My Fair Lady at Cygnet Theatre
Two beautifully performed shows must end their runs this Sunday.
The White Snake, Old Globe Theatre. Mary Zimmerman does theatrical adaptations of literary works, among them The Odyssey, The Arabian Nights, and The Notebooks of Leonardo da Vinci, plus a version of Jason and the Argonauts and Galileo Galilei, an opera with Philip Glass. San Diego has only staged two. Lamb’s Players did a fine production of her Metamorphoses (based on Ovid’s classic and performed around and in a square pool) in 2005. And now the Old Globe must conclude its run of her enchanting White Snake. Based on a popular Chinese legend about star-crossed lovers, Zimmerman the director creates a dreamscape where baby blue streamers fall like rain, where sheets billow like roiling rivers, and where illusion is so predominant that five narrators can’t agree on what actually happened — beyond that White Snake Lady came down from the mountain and fell in love with Xu Xian, and that to do so, she had to become mortal. But was she a demon? Was her love genuine? And how could Fa Hai, the “holy man” able to see past and future, have a “villainous” heart? And could what White Snake Lady withheld from Xu Xian have saved them both? Find out for yourself.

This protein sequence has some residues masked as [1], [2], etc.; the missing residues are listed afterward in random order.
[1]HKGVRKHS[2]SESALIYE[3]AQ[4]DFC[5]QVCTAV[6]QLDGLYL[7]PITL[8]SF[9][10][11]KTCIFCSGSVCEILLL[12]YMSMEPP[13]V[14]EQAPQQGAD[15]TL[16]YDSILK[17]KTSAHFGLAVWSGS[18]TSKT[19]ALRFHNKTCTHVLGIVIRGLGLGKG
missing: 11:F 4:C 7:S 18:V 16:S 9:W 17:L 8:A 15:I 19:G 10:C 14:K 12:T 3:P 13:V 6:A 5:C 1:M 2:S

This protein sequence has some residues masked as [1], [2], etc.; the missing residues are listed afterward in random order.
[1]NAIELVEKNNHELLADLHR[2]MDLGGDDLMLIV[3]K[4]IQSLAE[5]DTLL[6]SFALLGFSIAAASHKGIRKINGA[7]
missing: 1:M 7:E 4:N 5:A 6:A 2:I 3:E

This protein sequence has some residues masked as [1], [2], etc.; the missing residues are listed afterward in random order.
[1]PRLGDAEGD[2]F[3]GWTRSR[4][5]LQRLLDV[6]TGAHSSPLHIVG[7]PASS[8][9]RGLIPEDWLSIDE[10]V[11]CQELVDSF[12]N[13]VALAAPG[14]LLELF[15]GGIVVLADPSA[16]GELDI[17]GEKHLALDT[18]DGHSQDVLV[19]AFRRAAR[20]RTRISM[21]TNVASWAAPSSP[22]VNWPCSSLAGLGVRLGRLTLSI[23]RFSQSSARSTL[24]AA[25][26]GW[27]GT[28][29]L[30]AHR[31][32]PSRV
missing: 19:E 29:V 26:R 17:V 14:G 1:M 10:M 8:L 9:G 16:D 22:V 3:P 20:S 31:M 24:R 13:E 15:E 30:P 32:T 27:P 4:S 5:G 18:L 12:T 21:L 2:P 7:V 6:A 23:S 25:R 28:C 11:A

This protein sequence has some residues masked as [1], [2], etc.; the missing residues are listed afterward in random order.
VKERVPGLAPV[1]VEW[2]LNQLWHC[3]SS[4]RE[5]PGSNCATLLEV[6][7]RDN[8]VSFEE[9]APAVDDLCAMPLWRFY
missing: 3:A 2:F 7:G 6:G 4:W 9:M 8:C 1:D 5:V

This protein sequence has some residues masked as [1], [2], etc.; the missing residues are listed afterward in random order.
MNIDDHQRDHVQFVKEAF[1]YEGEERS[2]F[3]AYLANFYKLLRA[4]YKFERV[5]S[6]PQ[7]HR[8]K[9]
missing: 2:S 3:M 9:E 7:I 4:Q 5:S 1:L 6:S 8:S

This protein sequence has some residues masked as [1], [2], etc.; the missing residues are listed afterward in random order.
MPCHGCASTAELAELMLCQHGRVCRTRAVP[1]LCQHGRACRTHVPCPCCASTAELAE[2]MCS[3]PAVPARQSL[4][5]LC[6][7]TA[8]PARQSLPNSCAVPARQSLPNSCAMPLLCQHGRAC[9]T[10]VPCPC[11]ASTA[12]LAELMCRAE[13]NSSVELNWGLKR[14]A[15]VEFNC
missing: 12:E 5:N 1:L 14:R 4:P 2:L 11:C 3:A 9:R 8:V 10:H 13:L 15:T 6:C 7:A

My Fair Lady, Cygnet Theatre. Can you change a poor Cockney woman into a duchess by teaching her to speak correctly? Okay, not you. Can Henry Higgins, professor of phonetics, do it on a bet? At Cygnet Theatre, you bet! Instead of 36 performers and bulbous sets creaking on and off, the Sean Murray-directed production pares the great musical down to eight actors. They do everything from moving props, to rapid costume and wig changes, and doubling roles). Throughout they give the Lerner and Loewe classic an infectious exuberance. The characters seem to grow younger as they shed societal restrictions - even Murray’s excellent Higgins, who, purists beware, might have grown accustomed to more than just Eliza’s face. George Bernard Shaw, whose 1938 film version of Pygmalion was the source for My Fair Lady, was one such purist. Asked if Eliza should end up with Higgins, he said no way: it should be Freddy, if anyone. To which Alan Jay Lerner wrote in his published libretto: “Shaw and Heaven forgive me — I am not certain he is right.”